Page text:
DT6: Courage and Selection
Welcome back readers to the Dingo Tracks, your standing invitation to join our pack on the road to the London World Championships. There has been a major shift in the last week, we now have a 2016 team. The 22 men selected to represent their country have been chosen, and each one now carries the joy and the responsibility of that new reality.
In this Dingo Tracks we are proud to bring you courage, honesty, vulnerability and introspection. Streaming and download Froning: The Fittest Man In History (2015)
During every selection process, there is a phone call. One significant call that distils all the aspiration and trepidation of the whole selection process down to one moment. The call to a selector on the night before a team is announced.
This week three members of the selection squad open their personal world, and describe their experience surrounding the phone call, and the 2016 Dingo team announcement. Brendan Ashcroft, Jimmy Tod-Hill and Ben Sutas share their stories below.
Our three chosen Dingo hopefuls were asked to record their thoughts and feelings at four specific moments orbiting the team announcement.
- First in the morning of the phone call. A general reflection of what the journey has been like so far and how you are feeling about making the team.
- Next a snap shot of how you are feeling just before making the call to your assigned selector to find out. A stocktake of your emotional situation.
- Then an immediate reaction after learning about your position on the team that night. The emotional and intellectual experience during and after the phone call, what you did.
- Finally the next morning. A more sober reflection on what it all means, how the news impacts your life now, and how you feel as the outcome sinks in.
It is a privilege to be given the opportunity to share in the private thoughts and feelings of others. The experience can provide us with perspective and stimulation to reflect on our own life.Watch Full Movie Online Streaming Online and Download
We are proud to present Brendan, Jimmy and Ben’s responses uninterrupted below.
Whilst I try to shift my attention away from the selection announcement and concentrate on work, knowing that this is the culmination of months of hard, focused training, there are certainly a few hidden nerves that are making concentrating difficult.
It’s been a rollercoaster journey when I think about it for me in the sense that it was such a long time from the moment I decided to dedicate myself to trying to make the Dingoes team. Balancing other ultimate commitments, athletics, work, study, and yet in 4 short days in October, it was done and out of my hands. For someone who has never been through the process before, the experience of the camps in Sydney was nearly inexplicable. The intensity in the atmosphere was palpable and from the moment the cleats were on and the squad stepped onto the fields you knew no one was going to hold back and you had to give so much that you finished each day honestly saying you could have given no more.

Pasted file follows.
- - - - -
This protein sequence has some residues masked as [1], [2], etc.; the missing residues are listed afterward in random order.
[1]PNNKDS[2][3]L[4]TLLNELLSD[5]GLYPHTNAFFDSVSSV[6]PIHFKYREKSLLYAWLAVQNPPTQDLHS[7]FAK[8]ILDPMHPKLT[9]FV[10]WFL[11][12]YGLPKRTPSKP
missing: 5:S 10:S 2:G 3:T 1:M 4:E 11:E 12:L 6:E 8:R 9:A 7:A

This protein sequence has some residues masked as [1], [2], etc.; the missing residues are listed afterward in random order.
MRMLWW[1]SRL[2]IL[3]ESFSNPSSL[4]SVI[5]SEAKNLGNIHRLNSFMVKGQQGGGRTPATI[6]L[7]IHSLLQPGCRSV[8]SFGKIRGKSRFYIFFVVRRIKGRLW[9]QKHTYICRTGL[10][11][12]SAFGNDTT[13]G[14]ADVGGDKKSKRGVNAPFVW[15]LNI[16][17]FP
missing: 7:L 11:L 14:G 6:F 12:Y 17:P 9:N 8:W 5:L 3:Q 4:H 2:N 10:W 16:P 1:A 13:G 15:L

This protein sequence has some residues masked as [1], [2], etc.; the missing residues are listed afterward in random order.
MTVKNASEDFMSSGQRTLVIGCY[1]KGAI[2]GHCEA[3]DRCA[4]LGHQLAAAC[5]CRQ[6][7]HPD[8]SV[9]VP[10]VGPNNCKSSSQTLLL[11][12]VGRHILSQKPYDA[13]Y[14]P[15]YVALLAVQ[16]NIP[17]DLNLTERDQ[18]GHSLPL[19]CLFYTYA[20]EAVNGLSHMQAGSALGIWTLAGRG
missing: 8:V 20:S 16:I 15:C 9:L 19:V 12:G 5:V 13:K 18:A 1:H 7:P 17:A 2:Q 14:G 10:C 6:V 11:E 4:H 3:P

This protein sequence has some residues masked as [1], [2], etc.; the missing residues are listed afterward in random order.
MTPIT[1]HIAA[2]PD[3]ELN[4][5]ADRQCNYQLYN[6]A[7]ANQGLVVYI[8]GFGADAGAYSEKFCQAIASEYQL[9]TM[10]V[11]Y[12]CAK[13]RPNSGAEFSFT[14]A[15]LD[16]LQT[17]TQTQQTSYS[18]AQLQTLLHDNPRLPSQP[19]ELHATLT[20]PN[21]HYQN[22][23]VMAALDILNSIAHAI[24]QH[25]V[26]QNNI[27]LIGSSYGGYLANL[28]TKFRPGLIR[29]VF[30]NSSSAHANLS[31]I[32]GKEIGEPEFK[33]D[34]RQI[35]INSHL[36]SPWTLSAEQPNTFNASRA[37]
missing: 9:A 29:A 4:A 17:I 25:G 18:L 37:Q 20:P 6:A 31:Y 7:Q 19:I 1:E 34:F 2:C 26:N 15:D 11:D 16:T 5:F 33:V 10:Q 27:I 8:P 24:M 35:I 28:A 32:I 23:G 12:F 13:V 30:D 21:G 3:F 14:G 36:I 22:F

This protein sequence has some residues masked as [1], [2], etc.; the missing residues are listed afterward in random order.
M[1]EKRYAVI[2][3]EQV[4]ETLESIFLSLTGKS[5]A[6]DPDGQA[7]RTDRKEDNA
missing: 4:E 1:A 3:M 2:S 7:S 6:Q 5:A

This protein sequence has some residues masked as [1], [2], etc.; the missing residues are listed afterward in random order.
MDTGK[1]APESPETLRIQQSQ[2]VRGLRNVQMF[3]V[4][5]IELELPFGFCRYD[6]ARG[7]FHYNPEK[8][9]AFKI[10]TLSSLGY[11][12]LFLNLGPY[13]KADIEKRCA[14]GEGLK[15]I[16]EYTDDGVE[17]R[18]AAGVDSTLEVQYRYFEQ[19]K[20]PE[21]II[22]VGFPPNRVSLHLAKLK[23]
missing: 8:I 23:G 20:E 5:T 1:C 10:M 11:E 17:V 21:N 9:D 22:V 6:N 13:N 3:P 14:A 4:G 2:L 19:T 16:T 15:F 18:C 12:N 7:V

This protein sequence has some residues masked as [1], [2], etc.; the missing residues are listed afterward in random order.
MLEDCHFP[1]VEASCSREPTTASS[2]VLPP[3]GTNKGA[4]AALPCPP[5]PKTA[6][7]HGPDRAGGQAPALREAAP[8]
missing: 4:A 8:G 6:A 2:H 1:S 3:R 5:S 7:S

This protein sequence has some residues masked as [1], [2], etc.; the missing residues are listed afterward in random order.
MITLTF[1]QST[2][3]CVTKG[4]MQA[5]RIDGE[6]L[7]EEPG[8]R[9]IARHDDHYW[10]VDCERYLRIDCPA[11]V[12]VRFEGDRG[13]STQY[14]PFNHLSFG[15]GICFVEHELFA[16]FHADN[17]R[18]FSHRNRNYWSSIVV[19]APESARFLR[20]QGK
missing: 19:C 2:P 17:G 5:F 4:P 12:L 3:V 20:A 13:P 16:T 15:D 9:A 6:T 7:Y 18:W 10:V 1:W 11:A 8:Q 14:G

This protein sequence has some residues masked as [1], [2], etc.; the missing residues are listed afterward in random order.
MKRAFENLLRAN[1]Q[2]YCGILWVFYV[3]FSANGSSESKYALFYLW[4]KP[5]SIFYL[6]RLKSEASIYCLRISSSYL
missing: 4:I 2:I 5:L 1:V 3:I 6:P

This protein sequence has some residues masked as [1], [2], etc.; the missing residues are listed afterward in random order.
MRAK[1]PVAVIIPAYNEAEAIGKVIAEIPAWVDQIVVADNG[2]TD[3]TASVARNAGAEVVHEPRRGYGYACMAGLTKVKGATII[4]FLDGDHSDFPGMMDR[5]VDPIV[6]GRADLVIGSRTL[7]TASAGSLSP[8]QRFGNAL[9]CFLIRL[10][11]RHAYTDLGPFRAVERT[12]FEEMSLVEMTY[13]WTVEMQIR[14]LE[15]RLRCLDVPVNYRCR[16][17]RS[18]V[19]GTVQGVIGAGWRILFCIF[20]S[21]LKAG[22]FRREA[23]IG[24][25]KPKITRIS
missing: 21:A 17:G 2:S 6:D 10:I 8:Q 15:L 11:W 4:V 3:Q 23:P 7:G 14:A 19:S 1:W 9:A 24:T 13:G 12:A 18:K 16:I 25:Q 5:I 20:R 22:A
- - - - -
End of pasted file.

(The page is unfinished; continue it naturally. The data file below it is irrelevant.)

Knowing I have an opportunity to find out tonight if I have made the team or not is a strange feeling. I have always been hesitant calling selectors for the news, one way or another, and even with my experience with the Goanna’s in 2013 and making that team, I still prefer to wait for the announcement. Perhaps in a way this is a sort of safety net incase I am not selected and am then able to react in my own way with no one around; or just enjoy a sense of relief if I am selected. It’s a strange approach and from the majority of people I speak to, quite different to the general consensus. Unfortunately it also exacerbates the nervousness! Whilst I am waiting I replay everything that happened at the selection camps and (over) analyze how I think I played or what I should have done instead at certain moments.
Relief. That is certainly the first reaction I have after reading my name on the list. It’s no small thing to pour your heart and soul into a cause and sometimes it’s difficult to fully describe the physical and psychological demands it has on someone. After the final camp the body was tired but mentally I was exhausted. The days that followed were a blur and tasks were performed with an apathetic nonchalance. The relief of seeing my name on the list just served to validate every sprint, every throw, every contest, every sacrifice whether it be not being able to attend an event because training was scheduled at the same time or having to work more to pay for tournaments to get high quality competition. Even through all of that, before the team was announced, there was never a moment of doubt that I wouldn’t do it all over again in a heartbeat.
The first thing I did this morning when I found out was to contact my sister. She has been my biggest supporter since my Mum passed away and I would never have had the courage to step outside my comfort zone and challenge the level I could play to without her. As the day wore on I began to think about what I needed to do to get better, to make sure that when it comes time for me to play my role in the team, I can do it to the absolute best of my ability and that we charge into the tournament not as a great team, but an unstoppable one.